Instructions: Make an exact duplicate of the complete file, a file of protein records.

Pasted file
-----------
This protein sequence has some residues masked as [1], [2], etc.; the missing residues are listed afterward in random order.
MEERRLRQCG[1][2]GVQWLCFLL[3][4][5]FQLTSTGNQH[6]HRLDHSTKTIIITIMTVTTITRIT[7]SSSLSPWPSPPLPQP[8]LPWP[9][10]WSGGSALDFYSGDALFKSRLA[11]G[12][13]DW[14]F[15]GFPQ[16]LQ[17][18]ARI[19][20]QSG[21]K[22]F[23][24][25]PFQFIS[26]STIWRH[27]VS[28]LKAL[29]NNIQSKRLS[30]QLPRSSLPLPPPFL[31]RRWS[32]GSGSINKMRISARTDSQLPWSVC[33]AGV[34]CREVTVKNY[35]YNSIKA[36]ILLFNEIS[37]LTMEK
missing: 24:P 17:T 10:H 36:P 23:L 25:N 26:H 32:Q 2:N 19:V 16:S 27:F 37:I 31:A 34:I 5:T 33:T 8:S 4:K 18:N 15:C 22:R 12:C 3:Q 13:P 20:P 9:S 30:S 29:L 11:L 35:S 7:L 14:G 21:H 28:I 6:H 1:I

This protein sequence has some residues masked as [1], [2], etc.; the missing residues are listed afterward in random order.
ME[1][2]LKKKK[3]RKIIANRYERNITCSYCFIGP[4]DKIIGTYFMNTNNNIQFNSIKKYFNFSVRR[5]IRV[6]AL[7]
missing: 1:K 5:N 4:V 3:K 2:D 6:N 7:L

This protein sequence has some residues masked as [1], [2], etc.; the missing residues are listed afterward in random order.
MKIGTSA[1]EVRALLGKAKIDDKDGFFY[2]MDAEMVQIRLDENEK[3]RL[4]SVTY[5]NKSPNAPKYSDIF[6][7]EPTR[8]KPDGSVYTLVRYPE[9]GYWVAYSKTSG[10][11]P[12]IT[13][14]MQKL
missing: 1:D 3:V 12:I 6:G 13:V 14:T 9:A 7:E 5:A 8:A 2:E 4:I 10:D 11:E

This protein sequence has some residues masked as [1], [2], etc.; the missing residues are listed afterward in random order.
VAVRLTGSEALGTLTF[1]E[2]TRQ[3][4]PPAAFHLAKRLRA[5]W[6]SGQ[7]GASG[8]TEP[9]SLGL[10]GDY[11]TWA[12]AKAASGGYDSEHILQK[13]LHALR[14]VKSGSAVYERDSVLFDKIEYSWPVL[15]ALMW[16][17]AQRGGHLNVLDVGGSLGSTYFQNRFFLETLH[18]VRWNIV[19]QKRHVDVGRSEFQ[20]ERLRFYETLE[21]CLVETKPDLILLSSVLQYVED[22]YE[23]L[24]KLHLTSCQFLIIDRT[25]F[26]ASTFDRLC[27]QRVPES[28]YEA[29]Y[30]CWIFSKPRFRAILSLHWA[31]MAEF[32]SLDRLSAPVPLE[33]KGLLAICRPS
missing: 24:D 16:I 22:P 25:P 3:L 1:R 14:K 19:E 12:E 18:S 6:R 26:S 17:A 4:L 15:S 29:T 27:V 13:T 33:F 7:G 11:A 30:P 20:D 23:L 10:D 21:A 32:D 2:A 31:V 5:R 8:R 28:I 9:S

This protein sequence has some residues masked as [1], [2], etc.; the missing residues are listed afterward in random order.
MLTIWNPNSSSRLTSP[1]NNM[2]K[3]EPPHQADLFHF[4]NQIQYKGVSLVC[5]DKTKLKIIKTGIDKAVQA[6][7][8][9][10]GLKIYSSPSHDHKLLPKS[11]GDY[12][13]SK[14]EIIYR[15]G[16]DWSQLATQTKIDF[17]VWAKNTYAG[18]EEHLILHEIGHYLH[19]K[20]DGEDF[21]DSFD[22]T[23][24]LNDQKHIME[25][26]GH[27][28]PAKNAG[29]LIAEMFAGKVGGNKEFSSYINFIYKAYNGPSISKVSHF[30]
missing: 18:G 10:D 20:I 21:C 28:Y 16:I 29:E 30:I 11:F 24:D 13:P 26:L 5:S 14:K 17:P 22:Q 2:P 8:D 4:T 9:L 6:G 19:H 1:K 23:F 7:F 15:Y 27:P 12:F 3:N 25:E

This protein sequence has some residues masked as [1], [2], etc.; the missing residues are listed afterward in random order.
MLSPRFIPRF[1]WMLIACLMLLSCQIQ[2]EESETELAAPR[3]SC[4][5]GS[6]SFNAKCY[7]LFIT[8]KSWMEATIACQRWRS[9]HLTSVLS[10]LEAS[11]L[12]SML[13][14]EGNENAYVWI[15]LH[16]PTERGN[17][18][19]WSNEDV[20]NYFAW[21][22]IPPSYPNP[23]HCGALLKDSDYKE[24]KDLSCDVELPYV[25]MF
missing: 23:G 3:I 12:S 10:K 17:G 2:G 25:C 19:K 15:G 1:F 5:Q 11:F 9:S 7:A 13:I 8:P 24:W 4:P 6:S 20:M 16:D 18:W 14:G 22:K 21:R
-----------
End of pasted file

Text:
This protein sequence has some residues masked as [1], [2], etc.; the missing residues are listed afterward in random order.
MEERRLRQCG[1][2]GVQWLCFLL[3][4][5]FQLTSTGNQH[6]HRLDHSTKTIIITIMTVTTITRIT[7]SSSLSPWPSPPLPQP[8]LPWP[9][10]WSGGSALDFYSGDALFKSRLA[11]G[12][13]DW[14]F[15]GFPQ[16]LQ[17][18]ARI[19][20]QSG[21]K[22]F[23][24][25]PFQFIS[26]STIWRH[27]VS[28]LKAL[29]NNIQSKRLS[30]QLPRSSLPLPPPFL[31]RRWS[32]GSGSINKMRISARTDSQLPWSVC[33]AGV[34]CREVTVKNY[35]YNSIKA[36]ILLFNEIS[37]LTMEK
missing: 24:P 17:T 10:H 36:P 23:L 25:N 26:H 32:Q 2:N 19:V 16:S 27:F 37:I 31:A 34:I 5:T 33:T 8:S 4:K 18:N 15:C 22:R 12:C 3:Q 13:P 20:P 9:S 30:S 29:L 11:L 35:S 7:L 14:G 21:H 28:I 6:H 1:I

This protein sequence has some residues masked as [1], [2], etc.; the missing residues are listed afterward in random order.
ME[1][2]LKKKK[3]RKIIANRYERNITCSYCFIGP[4]DKIIGTYFMNTNNNIQFNSIKKYFNFSVRR[5]IRV[6]AL[7]
missing: 1:K 5:N 4:V 3:K 2:D 6:N 7:L

This protein sequence has some residues masked as [1], [2], etc.; the missing residues are listed afterward in random order.
MKIGTSA[1]EVRALLGKAKIDDKDGFFY[2]MDAEMVQIRLDENEK[3]RL[4]SVTY[5]NKSPNAPKYSDIF[6][7]EPTR[8]KPDGSVYTLVRYPE[9]GYWVAYSKTSG[10][11]P[12]IT[13][14]MQKL
missing: 1:D 3:V 12:I 6:G 13:V 14:T 9:A 7:E 5:A 8:A 2:E 4:I 10:D 11:E

This protein sequence has some residues masked as [1], [2], etc.; the missing residues are listed afterward in random order.
VAVRLTGSEALGTLTF[1]E[2]TRQ[3][4]PPAAFHLAKRLRA[5]W[6]SGQ[7]GASG[8]TEP[9]SLGL[10]GDY[11]TWA[12]AKAASGGYDSEHILQK[13]LHALR[14]VKSGSAVYERDSVLFDKIEYSWPVL[15]ALMW[16][17]AQRGGHLNVLDVGGSLGSTYFQNRFFLETLH[18]VRWNIV[19]QKRHVDVGRSEFQ[20]ERLRFYETLE[21]CLVETKPDLILLSSVLQYVED[22]YE[23]L[24]KLHLTSCQFLIIDRT[25]F[26]ASTFDRLC[27]QRVPES[28]YEA[29]Y[30]CWIFSKPRFRAILSLHWA[31]MAEF[32]SLDRLSAPVPLE[33]KGLLAICRPS
missing: 24:D 16:I 22:P 25:P 3:L 1:R 14:K 19:E 12:E 18:S 6:R 26:S 17:A 4:L 15:S 29:T 27:V 13:T 33:F 7:G 11:A 30:P 20:D 23:L 10:D 21:A 32:D 2:A 31:V 5:R 8:R 28:I 9:S

This protein sequence has some residues masked as [1], [2], etc.; the missing residues are listed afterward in random order.
MLTIWNPNSSSRLTSP[1]NNM[2]K[3]EPPHQADLFHF[4]NQIQYKGVSLVC[5]DKTKLKIIKTGIDKAVQA[6][7][8][9][10]GLKIYSSPSHDHKLLPKS[11]GDY[12][13]SK[14]EIIYR[15]G[16]DWSQLATQTKIDF[17]VWAKNTYAG[18]EEHLILHEIGHYLH[19]K[20]DGEDF[21]DSFD[22]T[23][24]LNDQKHIME[25][26]GH[27][28]PAKNAG[29]LIAEMFAGKVGGNKEFSSYINFIYKAYNGPSISKVSHF[30]
missing: 18:G 10:D 20:I 21:C 28:Y 16:I 29:E 30:I 11:F 24:D 13:P 26:L 5:S 14:K 17:P 22:Q 2:P 8:D 4:T 9:L 6:G 19:H 1:K 23:F 7:F 15:Y 27:P 12:F 3:N 25:E

This protein sequence has some residues masked as [1], [2], etc.; the missing residues are listed afterward in random order.
MLSPRFIPRF[1]WMLIACLMLLSCQIQ[2]EESETELAAPR[3]SC[4][5]GS[6]SFNAKCY[7]LFIT[8]KSWMEATIACQRWRS[9]HLTSVLS[10]LEAS[11]L[12]SML[13][14]EGNENAYVWI[15]LH[16]PTERGN[17][18][19]WSNEDV[20]NYFAW[21][22]IPPSYPNP[23]HCGALLKDSDYKE[24]KDLSCDVELPYV[25]MF
missing: 23:G 3:I 12:S 10:K 17:G 2:G 25:C 19:K 15:G 1:F 5:Q 11:F 9:S 7:A 13:I 8:P 24:W 4:P 6:S 20:M 16:D 18:W 14:G 22:K 21:R